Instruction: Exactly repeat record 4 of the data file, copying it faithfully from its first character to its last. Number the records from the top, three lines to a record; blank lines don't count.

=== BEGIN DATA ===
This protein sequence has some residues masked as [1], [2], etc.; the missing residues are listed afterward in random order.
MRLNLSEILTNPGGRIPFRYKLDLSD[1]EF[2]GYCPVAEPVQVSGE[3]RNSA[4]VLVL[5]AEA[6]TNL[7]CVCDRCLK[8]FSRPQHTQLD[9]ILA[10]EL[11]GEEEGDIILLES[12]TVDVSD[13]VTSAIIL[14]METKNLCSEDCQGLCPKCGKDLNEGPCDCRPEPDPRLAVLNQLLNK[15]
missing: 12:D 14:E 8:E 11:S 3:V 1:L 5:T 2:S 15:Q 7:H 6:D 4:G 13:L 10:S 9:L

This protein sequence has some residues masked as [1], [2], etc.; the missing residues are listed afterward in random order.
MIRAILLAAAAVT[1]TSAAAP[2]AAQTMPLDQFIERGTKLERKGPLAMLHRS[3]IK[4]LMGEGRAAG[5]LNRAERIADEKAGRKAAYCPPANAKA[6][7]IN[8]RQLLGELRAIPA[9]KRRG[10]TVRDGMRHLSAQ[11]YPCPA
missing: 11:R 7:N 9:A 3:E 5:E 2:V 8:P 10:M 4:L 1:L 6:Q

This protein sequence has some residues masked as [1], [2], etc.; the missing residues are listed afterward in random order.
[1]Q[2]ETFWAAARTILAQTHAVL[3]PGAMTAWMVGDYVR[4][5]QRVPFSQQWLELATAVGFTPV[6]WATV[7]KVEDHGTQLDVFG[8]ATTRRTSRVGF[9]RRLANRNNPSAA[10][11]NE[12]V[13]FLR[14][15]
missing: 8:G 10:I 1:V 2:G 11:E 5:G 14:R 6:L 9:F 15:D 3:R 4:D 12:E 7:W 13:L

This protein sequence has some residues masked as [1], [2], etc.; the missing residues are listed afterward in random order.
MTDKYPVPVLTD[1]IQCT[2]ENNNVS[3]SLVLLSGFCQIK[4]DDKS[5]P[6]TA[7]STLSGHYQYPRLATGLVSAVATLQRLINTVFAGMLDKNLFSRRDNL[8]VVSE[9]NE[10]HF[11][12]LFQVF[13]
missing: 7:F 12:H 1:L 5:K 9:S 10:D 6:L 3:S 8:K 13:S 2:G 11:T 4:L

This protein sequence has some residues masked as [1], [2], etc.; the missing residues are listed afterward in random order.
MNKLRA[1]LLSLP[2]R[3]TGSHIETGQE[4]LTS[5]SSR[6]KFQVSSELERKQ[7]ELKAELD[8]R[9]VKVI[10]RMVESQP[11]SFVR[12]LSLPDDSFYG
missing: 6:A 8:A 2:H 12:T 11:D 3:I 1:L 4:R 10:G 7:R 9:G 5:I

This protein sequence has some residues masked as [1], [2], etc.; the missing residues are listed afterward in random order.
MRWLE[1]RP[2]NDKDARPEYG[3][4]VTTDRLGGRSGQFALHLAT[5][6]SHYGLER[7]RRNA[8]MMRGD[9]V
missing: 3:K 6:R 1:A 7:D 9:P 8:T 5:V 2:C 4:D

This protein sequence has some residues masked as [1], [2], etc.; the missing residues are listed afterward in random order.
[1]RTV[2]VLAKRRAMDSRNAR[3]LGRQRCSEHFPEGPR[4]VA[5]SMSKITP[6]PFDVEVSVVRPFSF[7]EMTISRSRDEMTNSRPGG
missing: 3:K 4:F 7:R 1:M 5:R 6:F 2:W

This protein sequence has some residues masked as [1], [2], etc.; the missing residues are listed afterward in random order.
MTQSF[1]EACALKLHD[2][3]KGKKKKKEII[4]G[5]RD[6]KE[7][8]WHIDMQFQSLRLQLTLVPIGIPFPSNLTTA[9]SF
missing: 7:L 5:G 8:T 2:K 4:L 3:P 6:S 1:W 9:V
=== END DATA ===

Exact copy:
This protein sequence has some residues masked as [1], [2], etc.; the missing residues are listed afterward in random order.
MTDKYPVPVLTD[1]IQCT[2]ENNNVS[3]SLVLLSGFCQIK[4]DDKS[5]P[6]TA[7]STLSGHYQYPRLATGLVSAVATLQRLINTVFAGMLDKNLFSRRDNL[8]VVSE[9]NE[10]HF[11][12]LFQVF[13]
missing: 7:F 12:H 1:L 5:K 9:S 10:D 6:L 3:S 8:K 13:S 2:G 11:T 4:L